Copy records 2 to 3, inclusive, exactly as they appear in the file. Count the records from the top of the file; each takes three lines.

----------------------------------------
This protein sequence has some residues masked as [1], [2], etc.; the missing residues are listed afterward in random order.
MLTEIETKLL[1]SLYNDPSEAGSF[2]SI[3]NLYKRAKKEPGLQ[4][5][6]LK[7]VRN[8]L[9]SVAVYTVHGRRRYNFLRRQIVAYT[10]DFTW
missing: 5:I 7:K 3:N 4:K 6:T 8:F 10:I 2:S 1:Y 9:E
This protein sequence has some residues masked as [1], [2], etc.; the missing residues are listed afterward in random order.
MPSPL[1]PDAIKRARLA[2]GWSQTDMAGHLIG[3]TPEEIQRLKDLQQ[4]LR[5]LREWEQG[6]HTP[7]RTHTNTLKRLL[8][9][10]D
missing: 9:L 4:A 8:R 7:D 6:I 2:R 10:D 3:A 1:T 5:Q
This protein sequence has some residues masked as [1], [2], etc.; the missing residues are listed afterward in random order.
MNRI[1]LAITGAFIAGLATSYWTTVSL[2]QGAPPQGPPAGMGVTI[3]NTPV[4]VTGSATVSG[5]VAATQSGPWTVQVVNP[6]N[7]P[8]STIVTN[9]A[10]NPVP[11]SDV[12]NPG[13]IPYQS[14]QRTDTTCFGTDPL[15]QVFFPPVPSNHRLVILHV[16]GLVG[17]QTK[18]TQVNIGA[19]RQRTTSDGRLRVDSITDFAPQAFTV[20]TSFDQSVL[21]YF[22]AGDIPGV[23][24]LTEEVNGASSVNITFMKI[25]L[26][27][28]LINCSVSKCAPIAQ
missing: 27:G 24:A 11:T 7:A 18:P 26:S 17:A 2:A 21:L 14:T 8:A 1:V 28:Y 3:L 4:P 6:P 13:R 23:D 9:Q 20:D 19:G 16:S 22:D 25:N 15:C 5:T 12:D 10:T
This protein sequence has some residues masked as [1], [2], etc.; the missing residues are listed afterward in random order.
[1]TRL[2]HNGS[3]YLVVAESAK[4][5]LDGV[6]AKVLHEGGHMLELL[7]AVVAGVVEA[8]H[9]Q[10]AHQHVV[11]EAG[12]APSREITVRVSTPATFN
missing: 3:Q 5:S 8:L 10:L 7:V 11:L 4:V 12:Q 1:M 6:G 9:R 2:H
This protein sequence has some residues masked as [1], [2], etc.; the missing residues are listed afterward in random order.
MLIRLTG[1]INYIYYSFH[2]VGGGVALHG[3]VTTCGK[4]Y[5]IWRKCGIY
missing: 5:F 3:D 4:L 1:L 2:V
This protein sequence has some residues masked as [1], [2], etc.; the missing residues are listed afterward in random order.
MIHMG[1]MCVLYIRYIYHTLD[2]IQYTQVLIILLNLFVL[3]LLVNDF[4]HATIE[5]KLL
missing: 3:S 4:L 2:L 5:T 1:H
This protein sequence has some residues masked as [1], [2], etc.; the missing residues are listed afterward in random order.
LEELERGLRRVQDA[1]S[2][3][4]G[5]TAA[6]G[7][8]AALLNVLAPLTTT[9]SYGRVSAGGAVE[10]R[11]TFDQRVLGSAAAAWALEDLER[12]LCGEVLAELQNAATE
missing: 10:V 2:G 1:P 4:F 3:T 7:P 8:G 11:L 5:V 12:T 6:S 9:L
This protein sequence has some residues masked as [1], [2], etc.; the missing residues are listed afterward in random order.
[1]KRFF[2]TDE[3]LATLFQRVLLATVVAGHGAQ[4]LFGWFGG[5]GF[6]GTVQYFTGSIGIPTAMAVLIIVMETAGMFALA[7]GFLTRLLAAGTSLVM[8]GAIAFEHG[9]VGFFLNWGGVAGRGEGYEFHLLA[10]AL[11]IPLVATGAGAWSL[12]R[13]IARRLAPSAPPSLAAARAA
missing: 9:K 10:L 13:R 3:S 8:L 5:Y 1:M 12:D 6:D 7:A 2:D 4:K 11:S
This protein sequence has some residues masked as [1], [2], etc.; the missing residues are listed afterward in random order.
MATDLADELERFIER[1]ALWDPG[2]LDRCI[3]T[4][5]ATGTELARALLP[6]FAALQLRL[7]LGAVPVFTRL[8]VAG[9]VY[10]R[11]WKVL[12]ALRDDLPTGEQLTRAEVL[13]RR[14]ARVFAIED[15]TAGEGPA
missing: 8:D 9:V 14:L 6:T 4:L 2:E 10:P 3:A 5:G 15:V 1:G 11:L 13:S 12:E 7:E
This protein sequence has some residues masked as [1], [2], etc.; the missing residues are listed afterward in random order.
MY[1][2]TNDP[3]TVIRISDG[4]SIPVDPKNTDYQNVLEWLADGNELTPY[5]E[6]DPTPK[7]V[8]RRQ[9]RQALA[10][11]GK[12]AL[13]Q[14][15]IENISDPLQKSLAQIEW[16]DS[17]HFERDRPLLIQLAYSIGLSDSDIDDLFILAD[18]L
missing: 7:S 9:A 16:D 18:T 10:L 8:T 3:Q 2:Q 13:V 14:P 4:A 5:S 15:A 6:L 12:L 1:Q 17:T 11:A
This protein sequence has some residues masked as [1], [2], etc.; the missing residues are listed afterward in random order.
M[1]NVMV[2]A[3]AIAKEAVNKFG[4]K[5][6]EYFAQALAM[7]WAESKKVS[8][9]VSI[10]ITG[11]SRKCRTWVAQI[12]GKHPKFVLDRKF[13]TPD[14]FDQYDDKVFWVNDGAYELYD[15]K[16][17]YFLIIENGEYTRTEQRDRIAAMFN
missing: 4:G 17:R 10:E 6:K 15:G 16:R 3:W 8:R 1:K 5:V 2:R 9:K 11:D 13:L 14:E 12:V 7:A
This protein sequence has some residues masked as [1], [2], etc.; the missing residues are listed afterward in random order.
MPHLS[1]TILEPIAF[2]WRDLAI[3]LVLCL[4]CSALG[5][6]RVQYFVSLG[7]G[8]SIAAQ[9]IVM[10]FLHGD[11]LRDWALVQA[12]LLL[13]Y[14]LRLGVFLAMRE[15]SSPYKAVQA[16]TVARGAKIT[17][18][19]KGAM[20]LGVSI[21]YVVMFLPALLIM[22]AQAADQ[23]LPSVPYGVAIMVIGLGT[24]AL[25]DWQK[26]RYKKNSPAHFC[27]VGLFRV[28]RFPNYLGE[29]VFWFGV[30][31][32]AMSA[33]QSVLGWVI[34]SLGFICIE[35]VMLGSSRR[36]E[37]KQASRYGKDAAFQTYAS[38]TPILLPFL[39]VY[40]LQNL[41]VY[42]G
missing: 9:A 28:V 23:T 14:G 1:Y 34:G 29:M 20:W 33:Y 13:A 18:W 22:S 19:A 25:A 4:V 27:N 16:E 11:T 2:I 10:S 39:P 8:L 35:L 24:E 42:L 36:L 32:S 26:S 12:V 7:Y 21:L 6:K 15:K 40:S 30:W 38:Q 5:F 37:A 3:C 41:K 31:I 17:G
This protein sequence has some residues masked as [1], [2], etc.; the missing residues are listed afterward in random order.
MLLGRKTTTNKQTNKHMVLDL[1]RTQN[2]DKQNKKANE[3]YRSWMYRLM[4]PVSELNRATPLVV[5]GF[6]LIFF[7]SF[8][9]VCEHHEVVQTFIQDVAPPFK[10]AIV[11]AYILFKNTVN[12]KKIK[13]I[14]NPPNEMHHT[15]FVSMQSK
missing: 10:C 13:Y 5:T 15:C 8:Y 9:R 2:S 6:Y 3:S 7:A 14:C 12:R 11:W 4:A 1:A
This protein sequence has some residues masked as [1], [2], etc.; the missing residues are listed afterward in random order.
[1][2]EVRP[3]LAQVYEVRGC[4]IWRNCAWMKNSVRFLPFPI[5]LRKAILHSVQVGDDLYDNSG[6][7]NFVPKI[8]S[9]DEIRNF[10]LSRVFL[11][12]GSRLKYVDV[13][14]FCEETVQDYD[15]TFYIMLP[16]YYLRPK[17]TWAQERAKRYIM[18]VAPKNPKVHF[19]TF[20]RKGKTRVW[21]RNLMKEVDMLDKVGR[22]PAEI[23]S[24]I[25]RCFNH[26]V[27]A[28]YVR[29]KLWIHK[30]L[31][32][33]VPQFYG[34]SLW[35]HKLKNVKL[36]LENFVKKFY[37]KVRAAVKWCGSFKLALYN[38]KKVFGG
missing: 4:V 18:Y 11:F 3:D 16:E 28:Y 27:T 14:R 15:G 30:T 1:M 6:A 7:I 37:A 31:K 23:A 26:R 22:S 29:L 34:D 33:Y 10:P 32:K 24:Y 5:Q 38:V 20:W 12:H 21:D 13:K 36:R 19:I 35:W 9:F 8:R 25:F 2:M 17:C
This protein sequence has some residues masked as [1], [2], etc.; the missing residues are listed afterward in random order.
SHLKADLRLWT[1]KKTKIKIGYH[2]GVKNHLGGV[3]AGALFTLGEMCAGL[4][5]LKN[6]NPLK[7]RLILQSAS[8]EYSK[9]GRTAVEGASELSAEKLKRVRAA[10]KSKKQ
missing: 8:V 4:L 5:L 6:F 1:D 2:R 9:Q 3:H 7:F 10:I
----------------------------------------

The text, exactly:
This protein sequence has some residues masked as [1], [2], etc.; the missing residues are listed afterward in random order.
MPSPL[1]PDAIKRARLA[2]GWSQTDMAGHLIG[3]TPEEIQRLKDLQQ[4]LR[5]LREWEQG[6]HTP[7]RTHTNTLKRLL[8][9][10]D
missing: 9:L 4:A 8:R 7:D 6:I 2:R 10:D 3:A 1:T 5:Q
This protein sequence has some residues masked as [1], [2], etc.; the missing residues are listed afterward in random order.
MNRI[1]LAITGAFIAGLATSYWTTVSL[2]QGAPPQGPPAGMGVTI[3]NTPV[4]VTGSATVSG[5]VAATQSGPWTVQVVNP[6]N[7]P[8]STIVTN[9]A[10]NPVP[11]SDV[12]NPG[13]IPYQS[14]QRTDTTCFGTDPL[15]QVFFPPVPSNHRLVILHV[16]GLVG[17]QTK[18]TQVNIGA[19]RQRTTSDGRLRVDSITDFAPQAFTV[20]TSFDQSVL[21]YF[22]AGDIPGV[23][24]LTEEVNGASSVNITFMKI[25]L[26][27][28]LINCSVSKCAPIAQ
missing: 27:G 24:A 11:T 7:A 18:P 26:S 17:A 2:A 21:L 14:T 8:A 1:V 28:Y 3:L 4:P 6:P 13:R 23:D 9:Q 20:D 19:G 16:S 22:D 25:N 15:C 5:T 12:D 10:T